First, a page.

Hostile work environment allegations
For the item about hostile work enviornment allegations, Garcia Morales made a motion to authorize up to four members who are not named in a demand letter from Jara’s attorney to work with the school district to identify an outside firm, with a cost not to exceed $100,000, to investigate allegations at the executive and administrative levels of the school district.
The board voted 4-3 to approve the motion, with Cavazos, Ford and Guzman opposed.
Jara’s attorney sent a letter to the board saying the superintendent is owed $2.6 million to pay out the rest of his contract and to settle other allegations, including a hostile work environment.
Guzman said the motion would lead to further division on the board.
Ford asked if the motion was intended to target three trustees — herself, Cavazos and Guzman — who were named in Jara’s letter.
When she didn’t get a direct answer, Ford said the board often gaslights her, noting her question is reasonable.
The purpose of the investigation would be to look at the whole board and how it functions with the superintendent, Cepeda said.
Cavazos said she doesn’t think the agenda item is clear enough to even make a motion, also noting it will be divisive for the board. She also thinks the cost would far exceed $100,000.
Cavazos also said she’s struggling with the connection between Cepeda’s intention behind the agenda item and Garcia Morales’ motion.
Cepeda said the school district has cycled through five superintendents over the past 20 years.
It’s clear there’s a relationship and culture problem, she said, noting “we still haven’t done anything about it” and it’s something that needs to be finally addressed.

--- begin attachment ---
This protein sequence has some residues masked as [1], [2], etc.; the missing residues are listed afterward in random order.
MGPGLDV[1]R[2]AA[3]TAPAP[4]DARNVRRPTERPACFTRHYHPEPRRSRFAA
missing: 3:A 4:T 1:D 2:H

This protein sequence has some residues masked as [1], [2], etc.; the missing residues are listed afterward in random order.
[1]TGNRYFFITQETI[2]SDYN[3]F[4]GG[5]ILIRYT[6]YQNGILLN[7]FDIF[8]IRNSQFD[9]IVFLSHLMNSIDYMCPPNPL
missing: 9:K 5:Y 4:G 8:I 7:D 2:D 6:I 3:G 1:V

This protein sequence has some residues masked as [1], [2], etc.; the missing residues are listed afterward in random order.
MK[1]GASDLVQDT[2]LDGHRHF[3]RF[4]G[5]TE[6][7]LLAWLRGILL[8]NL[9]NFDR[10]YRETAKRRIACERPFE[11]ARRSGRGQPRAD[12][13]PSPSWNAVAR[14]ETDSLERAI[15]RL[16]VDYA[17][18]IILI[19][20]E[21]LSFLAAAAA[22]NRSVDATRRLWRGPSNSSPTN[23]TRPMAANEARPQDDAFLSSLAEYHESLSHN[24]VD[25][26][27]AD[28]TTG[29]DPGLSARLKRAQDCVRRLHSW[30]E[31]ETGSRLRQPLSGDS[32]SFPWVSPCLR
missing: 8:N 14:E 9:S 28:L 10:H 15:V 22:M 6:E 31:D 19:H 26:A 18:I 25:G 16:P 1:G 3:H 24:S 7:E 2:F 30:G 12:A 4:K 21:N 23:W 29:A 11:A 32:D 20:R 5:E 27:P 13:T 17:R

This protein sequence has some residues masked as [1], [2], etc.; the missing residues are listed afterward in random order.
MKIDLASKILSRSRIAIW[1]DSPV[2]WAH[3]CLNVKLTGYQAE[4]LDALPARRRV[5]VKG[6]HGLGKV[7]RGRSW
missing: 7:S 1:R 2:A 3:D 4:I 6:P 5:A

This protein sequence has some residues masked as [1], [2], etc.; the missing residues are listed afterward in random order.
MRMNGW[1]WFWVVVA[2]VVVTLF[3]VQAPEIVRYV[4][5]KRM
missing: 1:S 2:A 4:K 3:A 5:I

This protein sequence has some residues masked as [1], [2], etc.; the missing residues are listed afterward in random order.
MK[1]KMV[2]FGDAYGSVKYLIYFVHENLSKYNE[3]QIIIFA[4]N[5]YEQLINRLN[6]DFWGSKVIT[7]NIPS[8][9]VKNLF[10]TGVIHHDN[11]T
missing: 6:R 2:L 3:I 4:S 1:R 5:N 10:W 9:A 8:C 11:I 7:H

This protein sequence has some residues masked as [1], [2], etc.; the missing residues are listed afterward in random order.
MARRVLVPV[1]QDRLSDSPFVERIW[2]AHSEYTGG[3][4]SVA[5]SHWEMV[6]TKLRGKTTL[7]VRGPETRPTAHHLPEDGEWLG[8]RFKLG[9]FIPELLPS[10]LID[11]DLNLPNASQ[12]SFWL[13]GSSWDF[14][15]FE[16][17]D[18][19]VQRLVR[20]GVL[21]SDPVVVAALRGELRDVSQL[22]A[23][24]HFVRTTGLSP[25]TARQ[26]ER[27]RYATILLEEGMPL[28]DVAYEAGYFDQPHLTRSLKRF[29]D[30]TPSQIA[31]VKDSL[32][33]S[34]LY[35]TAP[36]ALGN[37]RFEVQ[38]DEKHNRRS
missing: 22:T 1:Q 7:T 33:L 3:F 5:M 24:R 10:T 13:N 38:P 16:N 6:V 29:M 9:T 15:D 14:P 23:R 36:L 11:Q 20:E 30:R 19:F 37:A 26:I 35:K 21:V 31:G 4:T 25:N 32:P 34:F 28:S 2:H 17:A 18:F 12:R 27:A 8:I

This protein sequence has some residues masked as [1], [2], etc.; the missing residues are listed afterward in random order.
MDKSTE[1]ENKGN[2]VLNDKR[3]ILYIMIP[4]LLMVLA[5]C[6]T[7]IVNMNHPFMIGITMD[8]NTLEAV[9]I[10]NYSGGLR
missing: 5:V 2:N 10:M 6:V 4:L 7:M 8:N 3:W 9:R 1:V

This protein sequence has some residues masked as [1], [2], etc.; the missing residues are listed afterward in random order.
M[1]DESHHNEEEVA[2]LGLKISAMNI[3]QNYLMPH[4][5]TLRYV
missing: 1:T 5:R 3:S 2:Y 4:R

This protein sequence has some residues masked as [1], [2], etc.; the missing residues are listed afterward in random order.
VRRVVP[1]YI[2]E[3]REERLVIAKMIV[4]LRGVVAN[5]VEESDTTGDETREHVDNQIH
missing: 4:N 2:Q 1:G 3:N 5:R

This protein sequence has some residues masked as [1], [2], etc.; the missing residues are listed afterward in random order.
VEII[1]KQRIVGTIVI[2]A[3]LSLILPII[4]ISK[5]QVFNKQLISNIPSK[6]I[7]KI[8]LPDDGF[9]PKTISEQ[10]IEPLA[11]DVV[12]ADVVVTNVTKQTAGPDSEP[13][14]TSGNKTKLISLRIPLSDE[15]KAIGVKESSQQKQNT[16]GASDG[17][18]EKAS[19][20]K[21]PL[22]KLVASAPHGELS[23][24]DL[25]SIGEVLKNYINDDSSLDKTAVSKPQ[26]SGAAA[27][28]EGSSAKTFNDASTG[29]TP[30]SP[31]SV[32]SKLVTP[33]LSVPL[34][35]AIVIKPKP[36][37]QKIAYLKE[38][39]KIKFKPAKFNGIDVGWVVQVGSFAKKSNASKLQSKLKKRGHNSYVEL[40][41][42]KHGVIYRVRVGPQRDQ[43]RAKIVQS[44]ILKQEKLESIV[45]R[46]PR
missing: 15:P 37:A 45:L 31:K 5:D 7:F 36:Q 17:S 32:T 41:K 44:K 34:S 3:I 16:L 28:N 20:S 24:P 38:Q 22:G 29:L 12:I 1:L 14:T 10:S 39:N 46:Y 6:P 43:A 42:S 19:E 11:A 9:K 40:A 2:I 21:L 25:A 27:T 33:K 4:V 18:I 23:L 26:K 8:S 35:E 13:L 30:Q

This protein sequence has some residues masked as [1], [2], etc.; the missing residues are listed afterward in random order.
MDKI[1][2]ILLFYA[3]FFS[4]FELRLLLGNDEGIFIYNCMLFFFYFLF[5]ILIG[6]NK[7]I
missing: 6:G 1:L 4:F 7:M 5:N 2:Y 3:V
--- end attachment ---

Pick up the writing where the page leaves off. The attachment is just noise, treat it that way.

The school board sets the tone and its actions ripple across the community, Cepeda said.
She said she wants to know if the board wants an investigation.
Many of the public speakers said they’re unclear what and who the school board would be investigating, and many opposed the item. Many also said there are hostile work environment issues districtwide, including at schools.
Kamilah Bywaters with the Las Vegas Alliance of Black School Educators said the wording of the agenda item was “actually really confusing” and seemed consistent with retaliation.
Also, the agenda item was only to investigate at the executive and administrative levels of the school district, which is a slap in the face to students and employees who share real-life personal experiences of a toxic culture and environment, Bywaters said.
The community has been clear, she said, telling the school board they’ve failed.
Jara not in attendance
Jara didn’t attend the meeting Thursday. Cavazos said she was informed Thursday morning that Jara wouldn’t be in attendance but wasn’t told why.
“He has his own reasons. I really don’t know,” she said in a brief telephone interview hours before the meeting was scheduled to begin.